Series review: Chair tendre
- Yaël Langmann and Jérémy Mainguy's French drama series about an intersex teenager has a giant (and angry) beating heart
Can anger and tenderness blend? Sasha (Angèle Metzger) is a seventeen-year-old girl who just moved to a new city with her little sister Pauline (Saul Benchetrit) and her parents. “Don’t forget, no one can know” says Pauline to Sasha as they enter their new high school. Sure, but know what exactly? Just like Sasha herself for many years, we don’t really know what’s going on, and we’re eager to find out. And it’s not too long before we’re in on the secret: Sasha is an intersex teenager, meaning her sexual anatomy doesn’t fit the traditional male or female boxes. Hint by hint, we discover that Sasha was identified as a boy at birth, and that her intersexuation was always presented to (and as a result by) her parents as a disease, a biological error on her way to masculinity. Having been kept in the dark for so long, and after years of being pushed to identify as something she’s not (a boy), Sasha is ready for a new start. But she still has a lot of questions… and a fair load of anger to deal with.
Ever since its launch in November 2018, France.tv Slash (a digital channel of national public broadcaster France Televisions) has been quick and eager to produce shows aimed at young adults, and this one should easily find its audience given its warm reception at French festivals Series Mania and Serie Series. Created by Yaël Langmann (writer of the three last feature films from French director Yvan Attal) and co-directed by Jérémy Mainguy (a longtime series director whose credits include the hospital drama Les Bracelets Rouges), Chair tendre instantly brings the viewer in thanks to its energetic and accurate portrayal of Sasha’s family. In a very French way, they’re eager to diss and argue at the kitchen table as if it were part of a morning routine, and we’re here for it, especially when they involve Sasha’s little sister Pauline, an acting highlight of the series. Those rhetorical clashes also extend to Sasha’s new group of friends at school, and just make the series that much more believable, miles away from the cheesy emotional didacticism we’ve come to associate with some teen series. This makes for a highly bingeable teenage drama, though the greyish tones of the photography can underwhelm at first glance.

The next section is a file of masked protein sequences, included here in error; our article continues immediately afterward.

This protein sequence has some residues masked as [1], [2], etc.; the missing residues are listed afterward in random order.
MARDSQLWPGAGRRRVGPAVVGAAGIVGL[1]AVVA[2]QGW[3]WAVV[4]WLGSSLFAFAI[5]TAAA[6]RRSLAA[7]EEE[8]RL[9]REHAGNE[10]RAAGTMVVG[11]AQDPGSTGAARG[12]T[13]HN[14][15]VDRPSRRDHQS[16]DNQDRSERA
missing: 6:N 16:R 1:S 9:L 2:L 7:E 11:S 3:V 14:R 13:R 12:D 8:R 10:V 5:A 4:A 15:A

But the show’s main draw obviously comes from its topic of intersexuation, and the taboo surrounding it. The script acknowledges the viewer’s likely lack of knowledge, and doesn’t shy away from making those awkward conversations happen. Is it a disease? Should Sasha’s parents allow her to access surgery? Some of those important talks feel a bit forced into the narrative, especially the phone conversations Sasha has with an intersex sort of mentor she found online, whose dialogues feel like a 101 class on queer vocabulary. Another rocky example of this is the talk Daphné Bürki’s endearing mother has with her transgender friend played by queer icon Océan. “What if I ask you if you got the operation, is that transphobic?” While not extremely subtle, those few rocky scenes feel like the necessary salt for a general audience to get acquainted with the nuances of the queer spectrum, and to appreciate the countless moments of invisible isolation faced by Sasha. Taking your shirt off at the swimming pool, flirting with a boy on a Friday night, laughing along at a seemingly harmless joke, choosing a bathroom in school… Chair tendre literally gives flesh to the many problematic situations that are trivial to anyone but Sasha, or by extension, all intersex teenagers in our society. It also never loses focus of its core, an angry beating teenage heart, eager to belong to a family, to a group of friends, and who knows, maybe even to a new community. Because after all, most of us need to express our anger in order to find life’s tenderness, and Chair tendre is more than happy to remind us.
Chair tendre is produced by Jerico TV and will soon air on France.tv Slash.
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